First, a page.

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Donna McClintock, COO


 

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Toddlers and Technology

According to BBC News, research from the University of Wisconsin presented at a meeting this week of the Society for Research in Child Developmentfound that children aged between two and three were more likely to respond to video screens that prompted them to touch the screens than those that demanded no interaction. The study suggested that the more interactive the screen, the more real it was, and the more familiar it felt from a two-year-old's perspective. Heather Kirkorian, Assistant Professor of Human Development and Family Studies, carried out the research and says touch screens could hold educational potential for toddlers.

I’ve been in the field of early education for over 30 years, and we have had very strict policies about technology with young children. We do not allow any passive media in our centers because we believe that children need and deserve human interaction when they are in our care.

As a society, we are already handing our very young children iPhones and iPads. They quickly become very efficient at operating them, often much more so than the adults in their families. There is still so much that we do not know regarding the impact of technology on very young children, and it will certainly be interesting as the research develops regarding the changes in toddler’s brains.

Here are a few tips to remember:

1.     No matter how entertaining or educational the technology, nothing will ever replace the power of human touch. Your child will always need your undivided attention. Even when she starts school and you are working together on her homework, sitting with her and establishing eye contact can lead to an impromptu conversation about something that is occurring at school that she might really need to share.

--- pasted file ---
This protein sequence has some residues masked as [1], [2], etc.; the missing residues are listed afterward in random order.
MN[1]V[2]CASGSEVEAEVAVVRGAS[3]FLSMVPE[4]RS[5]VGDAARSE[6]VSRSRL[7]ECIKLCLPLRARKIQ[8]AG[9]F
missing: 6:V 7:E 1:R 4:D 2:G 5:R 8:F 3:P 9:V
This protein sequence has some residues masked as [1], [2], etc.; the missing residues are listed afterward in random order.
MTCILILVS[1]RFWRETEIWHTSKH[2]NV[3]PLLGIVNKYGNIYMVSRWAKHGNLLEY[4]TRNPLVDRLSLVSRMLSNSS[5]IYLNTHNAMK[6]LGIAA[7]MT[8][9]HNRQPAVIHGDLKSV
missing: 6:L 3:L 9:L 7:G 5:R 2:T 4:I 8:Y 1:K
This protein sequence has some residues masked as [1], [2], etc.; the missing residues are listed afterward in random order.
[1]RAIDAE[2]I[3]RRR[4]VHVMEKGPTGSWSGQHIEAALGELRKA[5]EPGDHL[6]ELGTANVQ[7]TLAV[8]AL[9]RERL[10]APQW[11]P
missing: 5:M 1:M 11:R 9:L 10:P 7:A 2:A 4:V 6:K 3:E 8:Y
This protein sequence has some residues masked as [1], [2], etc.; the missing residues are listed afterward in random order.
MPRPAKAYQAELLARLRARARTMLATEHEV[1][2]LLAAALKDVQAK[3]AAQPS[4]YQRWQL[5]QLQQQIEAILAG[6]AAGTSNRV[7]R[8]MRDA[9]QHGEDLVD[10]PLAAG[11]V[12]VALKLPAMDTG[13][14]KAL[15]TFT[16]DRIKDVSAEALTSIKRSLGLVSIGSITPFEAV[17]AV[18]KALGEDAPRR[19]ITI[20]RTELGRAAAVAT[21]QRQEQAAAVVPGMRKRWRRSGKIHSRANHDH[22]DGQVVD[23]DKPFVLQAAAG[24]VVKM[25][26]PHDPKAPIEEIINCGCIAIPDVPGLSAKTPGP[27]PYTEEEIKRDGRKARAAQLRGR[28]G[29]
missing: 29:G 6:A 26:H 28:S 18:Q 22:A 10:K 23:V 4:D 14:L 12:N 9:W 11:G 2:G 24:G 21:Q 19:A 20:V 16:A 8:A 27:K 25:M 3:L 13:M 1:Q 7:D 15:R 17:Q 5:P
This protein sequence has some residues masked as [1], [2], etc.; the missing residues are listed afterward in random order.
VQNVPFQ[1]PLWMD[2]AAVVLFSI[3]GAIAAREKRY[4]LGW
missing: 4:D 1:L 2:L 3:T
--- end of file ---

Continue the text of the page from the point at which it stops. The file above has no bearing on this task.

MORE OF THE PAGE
2.     The human brain is the only organ not fully developed at birth. There isn’t enough research as yet on either side to support or to argue against using technology with very young children. What we do know is this: Just because a child is engaged and quiet does not necessarily mean that his needs are being met.

3.     Research indicates that interactive technology is better than passive media. It is important that the programs presented to children are age appropriate and that the time is limited.

4.     Using technology with your child is better than allowing her to experience it alone all the time. One of the concerns about young children getting too involved in technology is that they might not develop the appropriate social skills.

5.     Use common sense. Ask yourself if you really want your very young child to master killing and fighting. Even if the game is appropriate, do you want him idly playing a game on a small screen instead of running, jumping, exploring, pretending, and using his imagination?

Technology is here to stay, and we all know that there will be more advances. We can no longer pretend that our children will not use it or that some of it isn’t great for them. However, it is like every other aspect of parenting: We must use common sense, moderation, and keep current as the experts continue to discover technology’s effects on our children.